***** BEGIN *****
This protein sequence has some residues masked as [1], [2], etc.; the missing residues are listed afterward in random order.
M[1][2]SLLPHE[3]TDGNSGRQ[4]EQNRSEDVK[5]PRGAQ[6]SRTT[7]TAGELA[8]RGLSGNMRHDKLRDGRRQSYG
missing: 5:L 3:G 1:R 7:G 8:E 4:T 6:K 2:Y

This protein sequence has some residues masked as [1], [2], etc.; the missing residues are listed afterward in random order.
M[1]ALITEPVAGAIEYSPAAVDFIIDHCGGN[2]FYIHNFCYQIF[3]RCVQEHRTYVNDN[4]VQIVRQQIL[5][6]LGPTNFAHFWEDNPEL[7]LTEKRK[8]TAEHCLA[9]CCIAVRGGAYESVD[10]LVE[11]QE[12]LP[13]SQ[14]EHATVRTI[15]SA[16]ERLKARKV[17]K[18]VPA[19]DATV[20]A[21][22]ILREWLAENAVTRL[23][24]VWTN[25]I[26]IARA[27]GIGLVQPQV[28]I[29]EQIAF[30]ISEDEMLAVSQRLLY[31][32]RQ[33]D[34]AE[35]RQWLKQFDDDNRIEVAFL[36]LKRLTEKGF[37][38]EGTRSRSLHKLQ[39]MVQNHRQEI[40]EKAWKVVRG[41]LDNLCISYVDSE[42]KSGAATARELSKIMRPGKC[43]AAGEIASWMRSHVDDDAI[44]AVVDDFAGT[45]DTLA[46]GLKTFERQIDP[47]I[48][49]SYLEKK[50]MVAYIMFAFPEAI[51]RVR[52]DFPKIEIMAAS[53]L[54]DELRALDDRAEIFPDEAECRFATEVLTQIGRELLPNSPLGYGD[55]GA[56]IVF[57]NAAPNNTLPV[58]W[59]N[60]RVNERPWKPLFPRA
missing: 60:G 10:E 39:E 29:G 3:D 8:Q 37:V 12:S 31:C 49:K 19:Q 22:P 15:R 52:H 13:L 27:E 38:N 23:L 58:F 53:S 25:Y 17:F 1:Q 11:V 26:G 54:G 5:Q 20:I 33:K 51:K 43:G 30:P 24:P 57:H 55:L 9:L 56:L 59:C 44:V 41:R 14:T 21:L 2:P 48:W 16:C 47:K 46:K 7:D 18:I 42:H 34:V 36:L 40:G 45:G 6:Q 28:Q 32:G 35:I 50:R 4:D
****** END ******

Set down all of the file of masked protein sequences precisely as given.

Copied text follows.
This protein sequence has some residues masked as [1], [2], etc.; the missing residues are listed afterward in random order.
M[1][2]SLLPHE[3]TDGNSGRQ[4]EQNRSEDVK[5]PRGAQ[6]SRTT[7]TAGELA[8]RGLSGNMRHDKLRDGRRQSYG
missing: 5:L 3:G 1:R 7:G 8:E 4:T 6:K 2:Y

This protein sequence has some residues masked as [1], [2], etc.; the missing residues are listed afterward in random order.
M[1]ALITEPVAGAIEYSPAAVDFIIDHCGGN[2]FYIHNFCYQIF[3]RCVQEHRTYVNDN[4]VQIVRQQIL[5][6]LGPTNFAHFWEDNPEL[7]LTEKRK[8]TAEHCLA[9]CCIAVRGGAYESVD[10]LVE[11]QE[12]LP[13]SQ[14]EHATVRTI[15]SA[16]ERLKARKV[17]K[18]VPA[19]DATV[20]A[21][22]ILREWLAENAVTRL[23][24]VWTN[25]I[26]IARA[27]GIGLVQPQV[28]I[29]EQIAF[30]ISEDEMLAVSQRLLY[31][32]RQ[33]D[34]AE[35]RQWLKQFDDDNRIEVAFL[36]LKRLTEKGF[37][38]EGTRSRSLHKLQ[39]MVQNHRQEI[40]EKAWKVVRG[41]LDNLCISYVDSE[42]KSGAATARELSKIMRPGKC[43]AAGEIASWMRSHVDDDAI[44]AVVDDFAGT[45]DTLA[46]GLKTFERQIDP[47]I[48][49]SYLEKK[50]MVAYIMFAFPEAI[51]RVR[52]DFPKIEIMAAS[53]L[54]DELRALDDRAEIFPDEAECRFATEVLTQIGRELLPNSPLGYGD[55]GA[56]IVF[57]NAAPNNTLPV[58]W[59]N[60]RVNERPWKPLFPRA
missing: 60:G 10:E 39:E 29:G 3:D 8:Q 37:V 12:S 31:C 49:K 19:Q 22:P 15:R 52:H 13:L 27:E 38:N 23:L 58:F 53:S 25:Y 17:F 1:Q 11:V 26:G 54:G 5:Q 20:I 33:K 51:K 43:G 30:P 24:P 57:H 55:L 9:L 56:L 59:C 44:V 41:R 14:T 21:L 2:P 48:W 16:C 47:K 46:K 7:D 18:I 42:H 34:V 36:L 40:G 45:G 6:Q 28:Q 32:G 35:I 50:R 4:D